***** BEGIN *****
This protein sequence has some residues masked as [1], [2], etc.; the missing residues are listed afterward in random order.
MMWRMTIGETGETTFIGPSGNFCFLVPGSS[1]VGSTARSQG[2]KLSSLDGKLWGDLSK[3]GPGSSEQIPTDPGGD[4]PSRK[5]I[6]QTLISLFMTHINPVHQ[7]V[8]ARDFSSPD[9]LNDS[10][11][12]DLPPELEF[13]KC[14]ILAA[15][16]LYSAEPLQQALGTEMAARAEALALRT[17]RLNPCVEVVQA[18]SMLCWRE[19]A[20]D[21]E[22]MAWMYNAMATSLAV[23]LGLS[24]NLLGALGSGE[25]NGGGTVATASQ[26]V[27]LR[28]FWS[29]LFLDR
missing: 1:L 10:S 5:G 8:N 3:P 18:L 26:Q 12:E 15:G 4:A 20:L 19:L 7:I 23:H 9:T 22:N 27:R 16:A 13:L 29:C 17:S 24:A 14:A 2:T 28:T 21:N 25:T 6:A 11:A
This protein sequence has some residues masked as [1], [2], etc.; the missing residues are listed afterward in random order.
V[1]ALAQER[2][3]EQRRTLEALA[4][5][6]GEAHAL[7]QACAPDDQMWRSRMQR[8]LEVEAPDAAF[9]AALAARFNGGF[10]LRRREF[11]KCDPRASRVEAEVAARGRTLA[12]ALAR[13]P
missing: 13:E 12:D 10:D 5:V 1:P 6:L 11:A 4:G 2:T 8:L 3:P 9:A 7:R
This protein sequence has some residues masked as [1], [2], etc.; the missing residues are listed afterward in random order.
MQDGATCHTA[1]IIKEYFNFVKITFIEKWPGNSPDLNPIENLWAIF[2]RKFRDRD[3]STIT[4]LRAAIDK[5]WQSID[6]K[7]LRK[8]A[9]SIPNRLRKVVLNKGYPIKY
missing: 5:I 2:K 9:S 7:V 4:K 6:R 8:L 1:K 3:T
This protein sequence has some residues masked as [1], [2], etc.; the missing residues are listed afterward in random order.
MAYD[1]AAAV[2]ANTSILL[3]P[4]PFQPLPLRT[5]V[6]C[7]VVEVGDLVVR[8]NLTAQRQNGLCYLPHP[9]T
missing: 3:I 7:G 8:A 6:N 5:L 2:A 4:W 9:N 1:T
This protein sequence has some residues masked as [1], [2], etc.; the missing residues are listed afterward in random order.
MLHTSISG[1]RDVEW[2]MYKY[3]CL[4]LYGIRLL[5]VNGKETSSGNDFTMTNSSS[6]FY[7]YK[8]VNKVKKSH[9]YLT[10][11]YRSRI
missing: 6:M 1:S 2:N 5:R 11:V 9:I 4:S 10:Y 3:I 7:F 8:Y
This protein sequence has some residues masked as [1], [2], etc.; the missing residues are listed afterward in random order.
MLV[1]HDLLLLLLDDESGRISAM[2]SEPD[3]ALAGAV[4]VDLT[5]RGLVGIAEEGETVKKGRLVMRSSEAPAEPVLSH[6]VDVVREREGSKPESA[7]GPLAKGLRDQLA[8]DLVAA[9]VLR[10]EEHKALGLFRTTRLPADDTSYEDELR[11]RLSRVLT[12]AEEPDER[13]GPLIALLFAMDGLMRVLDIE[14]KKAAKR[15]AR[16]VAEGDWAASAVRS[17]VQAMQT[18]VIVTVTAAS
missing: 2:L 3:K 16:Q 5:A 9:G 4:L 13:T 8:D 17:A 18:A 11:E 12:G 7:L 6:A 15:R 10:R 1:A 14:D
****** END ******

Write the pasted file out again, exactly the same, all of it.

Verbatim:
This protein sequence has some residues masked as [1], [2], etc.; the missing residues are listed afterward in random order.
MMWRMTIGETGETTFIGPSGNFCFLVPGSS[1]VGSTARSQG[2]KLSSLDGKLWGDLSK[3]GPGSSEQIPTDPGGD[4]PSRK[5]I[6]QTLISLFMTHINPVHQ[7]V[8]ARDFSSPD[9]LNDS[10][11][12]DLPPELEF[13]KC[14]ILAA[15][16]LYSAEPLQQALGTEMAARAEALALRT[17]RLNPCVEVVQA[18]SMLCWRE[19]A[20]D[21]E[22]MAWMYNAMATSLAV[23]LGLS[24]NLLGALGSGE[25]NGGGTVATASQ[26]V[27]LR[28]FWS[29]LFLDR
missing: 1:L 10:S 5:G 8:N 3:P 18:L 26:Q 12:E 15:G 4:A 20:L 19:L 7:I 23:H 9:T 22:N 27:R 16:A 13:L 29:C 17:S 24:A 14:A 2:T 28:T 21:N 25:T 6:A 11:A
This protein sequence has some residues masked as [1], [2], etc.; the missing residues are listed afterward in random order.
V[1]ALAQER[2][3]EQRRTLEALA[4][5][6]GEAHAL[7]QACAPDDQMWRSRMQR[8]LEVEAPDAAF[9]AALAARFNGGF[10]LRRREF[11]KCDPRASRVEAEVAARGRTLA[12]ALAR[13]P
missing: 13:E 12:D 10:D 5:V 1:P 6:L 11:A 4:G 2:T 8:L 3:P 9:A 7:R
This protein sequence has some residues masked as [1], [2], etc.; the missing residues are listed afterward in random order.
MQDGATCHTA[1]IIKEYFNFVKITFIEKWPGNSPDLNPIENLWAIF[2]RKFRDRD[3]STIT[4]LRAAIDK[5]WQSID[6]K[7]LRK[8]A[9]SIPNRLRKVVLNKGYPIKY
missing: 5:I 2:K 9:S 7:V 4:K 6:R 8:L 1:K 3:T
This protein sequence has some residues masked as [1], [2], etc.; the missing residues are listed afterward in random order.
MAYD[1]AAAV[2]ANTSILL[3]P[4]PFQPLPLRT[5]V[6]C[7]VVEVGDLVVR[8]NLTAQRQNGLCYLPHP[9]T
missing: 3:I 7:G 8:A 6:N 5:L 2:A 4:W 9:N 1:T
This protein sequence has some residues masked as [1], [2], etc.; the missing residues are listed afterward in random order.
MLHTSISG[1]RDVEW[2]MYKY[3]CL[4]LYGIRLL[5]VNGKETSSGNDFTMTNSSS[6]FY[7]YK[8]VNKVKKSH[9]YLT[10][11]YRSRI
missing: 6:M 1:S 2:N 5:R 11:V 9:I 4:S 10:Y 3:I 7:F 8:Y
This protein sequence has some residues masked as [1], [2], etc.; the missing residues are listed afterward in random order.
MLV[1]HDLLLLLLDDESGRISAM[2]SEPD[3]ALAGAV[4]VDLT[5]RGLVGIAEEGETVKKGRLVMRSSEAPAEPVLSH[6]VDVVREREGSKPESA[7]GPLAKGLRDQLA[8]DLVAA[9]VLR[10]EEHKALGLFRTTRLPADDTSYEDELR[11]RLSRVLT[12]AEEPDER[13]GPLIALLFAMDGLMRVLDIE[14]KKAAKR[15]AR[16]VAEGDWAASAVRS[17]VQAMQT[18]VIVTVTAAS
missing: 2:L 3:K 16:Q 5:A 9:G 4:L 13:T 8:D 17:A 18:A 11:E 12:G 7:L 6:A 15:R 10:R 1:A 14:D